this is the highly subjective way I read and interpret literature
(I mostly read classic belles-lettres, but you’ll find some examples of trashy readings here and there as well)
Looking back at 2019 I really liked a lot of the books that I have read, but as always, there were a couple of disappointments as well. Due to the fact that I also had to write my master’s thesis (which – heureka! – is finally done), I set my goal for the annual Reading Challenge quite low at 20 and for the first time in the four years I have been doing this, I successfully managed to meet this goal.
Before I start a new year of reading, I would like to take the time for a short retrospect and share with you what I liked and disliked and why.
The top 3 of 2019
First and foremost I would like to highlight Kallocain by Karin Boye as one of the best novels I have read this past year. It is not only an example of superb writing, but it features some incredibly strong scenes that are still on my mind and still get to me whenever I think about them.
Secondly, everything written by Bradbury, but especially his Dinosaur Stories, because they were so passionate and imaginative, that they outshine Fahrenheit 451 as well as Now and Forever in this regard.
And the third place goes to Lidija Čukovskaja for her novel The deserted House, the touching and bigger than life tale of Olga Petrovna that brought tears to my eyes.
The bottom 3 of 2019
I was immensely disappointed by The Undying Fire, not only because I highly admire H. G. Wells, but also because it had such a promising start. Overall, it is too lengthy and the structure depends too much on lining up monologue after monologue after monologue that it is hard to keep your interest up.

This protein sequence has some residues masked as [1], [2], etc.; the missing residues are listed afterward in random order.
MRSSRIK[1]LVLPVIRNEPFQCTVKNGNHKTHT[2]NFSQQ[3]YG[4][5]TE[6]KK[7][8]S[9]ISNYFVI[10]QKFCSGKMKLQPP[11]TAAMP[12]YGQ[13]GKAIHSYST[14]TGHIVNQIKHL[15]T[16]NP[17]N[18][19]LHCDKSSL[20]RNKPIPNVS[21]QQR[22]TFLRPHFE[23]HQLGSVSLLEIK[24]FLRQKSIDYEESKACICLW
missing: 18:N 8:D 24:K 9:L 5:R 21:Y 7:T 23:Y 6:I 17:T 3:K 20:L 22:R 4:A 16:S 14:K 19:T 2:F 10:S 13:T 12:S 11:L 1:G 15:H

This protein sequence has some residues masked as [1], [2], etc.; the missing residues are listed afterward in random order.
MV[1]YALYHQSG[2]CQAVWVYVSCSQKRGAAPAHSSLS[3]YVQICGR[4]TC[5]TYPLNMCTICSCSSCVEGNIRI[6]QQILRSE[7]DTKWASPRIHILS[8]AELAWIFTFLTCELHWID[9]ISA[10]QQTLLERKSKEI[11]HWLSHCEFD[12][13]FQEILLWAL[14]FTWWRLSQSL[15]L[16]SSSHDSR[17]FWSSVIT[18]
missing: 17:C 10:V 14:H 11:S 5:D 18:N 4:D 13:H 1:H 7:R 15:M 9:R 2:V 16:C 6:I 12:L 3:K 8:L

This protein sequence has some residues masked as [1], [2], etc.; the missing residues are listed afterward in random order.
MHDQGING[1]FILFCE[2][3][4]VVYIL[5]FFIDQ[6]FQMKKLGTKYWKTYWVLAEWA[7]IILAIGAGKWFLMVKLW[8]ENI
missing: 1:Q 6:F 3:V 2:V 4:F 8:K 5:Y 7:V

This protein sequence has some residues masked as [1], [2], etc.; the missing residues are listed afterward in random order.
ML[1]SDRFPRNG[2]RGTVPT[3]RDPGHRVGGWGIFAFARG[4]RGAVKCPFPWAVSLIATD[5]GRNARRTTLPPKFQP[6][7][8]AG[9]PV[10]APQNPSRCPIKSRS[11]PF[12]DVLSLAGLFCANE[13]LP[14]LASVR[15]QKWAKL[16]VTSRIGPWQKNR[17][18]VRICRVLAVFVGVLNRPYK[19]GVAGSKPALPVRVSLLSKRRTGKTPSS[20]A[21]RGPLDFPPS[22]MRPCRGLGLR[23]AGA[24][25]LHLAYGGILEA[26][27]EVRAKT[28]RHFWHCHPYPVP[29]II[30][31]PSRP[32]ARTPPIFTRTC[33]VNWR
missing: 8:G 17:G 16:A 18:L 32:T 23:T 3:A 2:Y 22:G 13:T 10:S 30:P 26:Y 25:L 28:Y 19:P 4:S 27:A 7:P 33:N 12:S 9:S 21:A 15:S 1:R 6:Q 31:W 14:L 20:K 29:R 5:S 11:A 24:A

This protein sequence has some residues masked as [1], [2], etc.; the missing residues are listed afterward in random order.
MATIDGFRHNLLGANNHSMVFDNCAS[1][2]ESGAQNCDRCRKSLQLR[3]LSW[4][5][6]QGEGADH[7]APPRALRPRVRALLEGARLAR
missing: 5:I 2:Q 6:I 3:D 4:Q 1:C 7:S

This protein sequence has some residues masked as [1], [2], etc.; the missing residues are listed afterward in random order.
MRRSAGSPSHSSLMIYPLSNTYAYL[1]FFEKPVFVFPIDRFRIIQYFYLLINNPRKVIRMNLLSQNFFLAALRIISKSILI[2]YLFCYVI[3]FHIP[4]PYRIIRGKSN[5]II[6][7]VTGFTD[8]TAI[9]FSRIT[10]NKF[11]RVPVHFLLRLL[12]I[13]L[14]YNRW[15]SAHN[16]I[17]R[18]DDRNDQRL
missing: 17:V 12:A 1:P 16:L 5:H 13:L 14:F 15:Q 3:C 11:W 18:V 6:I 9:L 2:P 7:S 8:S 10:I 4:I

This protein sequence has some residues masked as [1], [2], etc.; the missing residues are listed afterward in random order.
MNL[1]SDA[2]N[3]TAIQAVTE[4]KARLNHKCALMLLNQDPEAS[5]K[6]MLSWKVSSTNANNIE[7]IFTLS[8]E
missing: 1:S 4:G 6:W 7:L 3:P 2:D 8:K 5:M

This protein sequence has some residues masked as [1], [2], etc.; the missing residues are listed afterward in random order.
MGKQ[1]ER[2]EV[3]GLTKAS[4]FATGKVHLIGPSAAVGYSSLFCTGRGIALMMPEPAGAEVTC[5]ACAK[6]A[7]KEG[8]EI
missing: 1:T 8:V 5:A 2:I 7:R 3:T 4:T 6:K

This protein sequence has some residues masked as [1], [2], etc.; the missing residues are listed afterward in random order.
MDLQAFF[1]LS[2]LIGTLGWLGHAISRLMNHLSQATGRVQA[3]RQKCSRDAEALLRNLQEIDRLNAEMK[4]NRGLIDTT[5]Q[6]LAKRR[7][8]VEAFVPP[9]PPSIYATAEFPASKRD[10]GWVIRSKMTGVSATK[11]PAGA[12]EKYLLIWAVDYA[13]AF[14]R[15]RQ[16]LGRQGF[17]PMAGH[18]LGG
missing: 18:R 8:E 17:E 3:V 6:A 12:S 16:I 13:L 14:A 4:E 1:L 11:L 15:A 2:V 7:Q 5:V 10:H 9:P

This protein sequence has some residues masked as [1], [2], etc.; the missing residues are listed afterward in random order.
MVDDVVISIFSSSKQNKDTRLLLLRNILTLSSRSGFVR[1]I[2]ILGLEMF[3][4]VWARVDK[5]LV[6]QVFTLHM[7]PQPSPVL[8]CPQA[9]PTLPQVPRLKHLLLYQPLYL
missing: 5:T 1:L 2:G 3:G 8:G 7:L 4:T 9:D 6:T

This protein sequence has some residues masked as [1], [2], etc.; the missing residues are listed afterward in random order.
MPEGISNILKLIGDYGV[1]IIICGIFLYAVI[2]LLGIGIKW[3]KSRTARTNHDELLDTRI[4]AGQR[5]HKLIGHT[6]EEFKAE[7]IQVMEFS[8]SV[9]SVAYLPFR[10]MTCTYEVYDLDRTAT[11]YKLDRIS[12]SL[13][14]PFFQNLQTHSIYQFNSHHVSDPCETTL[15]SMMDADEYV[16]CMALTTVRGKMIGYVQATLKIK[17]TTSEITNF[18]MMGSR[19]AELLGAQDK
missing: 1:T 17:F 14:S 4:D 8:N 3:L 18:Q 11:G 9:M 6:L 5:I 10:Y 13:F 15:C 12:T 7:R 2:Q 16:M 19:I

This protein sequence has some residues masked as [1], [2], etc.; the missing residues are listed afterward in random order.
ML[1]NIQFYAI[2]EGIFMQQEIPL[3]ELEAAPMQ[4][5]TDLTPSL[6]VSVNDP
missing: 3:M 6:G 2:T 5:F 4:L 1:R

Another big letdown was Erwachen im 21. Jahrhundert by Jürg Halter. Again, I had quite high hopes, but unfortunately this novel is too pessimistic for my taste and it is so over the top cynical! Due to Halter being a poet rather than a novelist the text is also quite demanding, which is not a bad thing per se, but in this case it is so overflowing with so much at the same time that I reached a mental overload multiple times.
Finally, Siri Hustvedt’s What I loved was by far the worst. Too descriptive, too ivory-tower elitist, a complete lack of inner logic and in my opinion, a bunch of unbelievable and uninteresting characters.
There is one book I would like to add as an honourable mention: Simon Stålenhag’s The Electric State. Since I primarily bough it, because I had already fallen in love with his artwork a couple of years ago, I was not disappointed, even though the storyline is a little on the weak side.